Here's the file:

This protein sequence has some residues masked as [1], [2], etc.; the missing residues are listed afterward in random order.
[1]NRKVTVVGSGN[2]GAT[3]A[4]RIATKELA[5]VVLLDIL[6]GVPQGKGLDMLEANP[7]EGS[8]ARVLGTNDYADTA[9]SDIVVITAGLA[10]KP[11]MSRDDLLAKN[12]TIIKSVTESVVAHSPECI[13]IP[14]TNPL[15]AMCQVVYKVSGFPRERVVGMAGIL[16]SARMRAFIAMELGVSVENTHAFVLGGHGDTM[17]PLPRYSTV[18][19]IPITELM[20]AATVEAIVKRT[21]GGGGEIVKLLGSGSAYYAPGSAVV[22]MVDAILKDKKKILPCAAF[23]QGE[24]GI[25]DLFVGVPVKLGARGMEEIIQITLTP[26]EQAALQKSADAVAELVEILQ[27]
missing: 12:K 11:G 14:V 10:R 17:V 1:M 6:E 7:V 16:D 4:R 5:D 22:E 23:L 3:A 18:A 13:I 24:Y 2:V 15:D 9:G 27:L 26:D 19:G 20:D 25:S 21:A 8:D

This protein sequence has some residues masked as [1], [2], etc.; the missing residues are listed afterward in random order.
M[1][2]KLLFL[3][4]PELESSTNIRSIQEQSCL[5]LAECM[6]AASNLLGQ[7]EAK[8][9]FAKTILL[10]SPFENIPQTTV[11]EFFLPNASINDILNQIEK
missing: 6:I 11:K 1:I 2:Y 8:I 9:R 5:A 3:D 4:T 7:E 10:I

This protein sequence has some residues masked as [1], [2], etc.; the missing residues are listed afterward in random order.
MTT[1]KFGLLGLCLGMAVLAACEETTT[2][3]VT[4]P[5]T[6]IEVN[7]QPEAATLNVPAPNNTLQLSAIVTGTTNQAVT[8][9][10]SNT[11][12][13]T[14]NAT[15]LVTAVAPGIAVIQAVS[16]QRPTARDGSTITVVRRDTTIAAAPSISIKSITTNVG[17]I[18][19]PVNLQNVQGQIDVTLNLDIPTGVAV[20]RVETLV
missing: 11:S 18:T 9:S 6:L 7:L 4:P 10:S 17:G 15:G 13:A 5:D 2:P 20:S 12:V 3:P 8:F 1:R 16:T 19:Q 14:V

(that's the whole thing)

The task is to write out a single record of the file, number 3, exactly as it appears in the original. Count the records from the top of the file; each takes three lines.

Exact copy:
This protein sequence has some residues masked as [1], [2], etc.; the missing residues are listed afterward in random order.
MTT[1]KFGLLGLCLGMAVLAACEETTT[2][3]VT[4]P[5]T[6]IEVN[7]QPEAATLNVPAPNNTLQLSAIVTGTTNQAVT[8][9][10]SNT[11][12][13]T[14]NAT[15]LVTAVAPGIAVIQAVS[16]QRPTARDGSTITVVRRDTTIAAAPSISIKSITTNVG[17]I[18][19]PVNLQNVQGQIDVTLNLDIPTGVAV[20]RVETLV
missing: 11:S 18:T 9:S 6:L 7:L 4:P 10:S 17:G 15:G 13:A 5:D 2:P 20:S 12:V 3:P 8:F 1:R 16:T 19:Q 14:V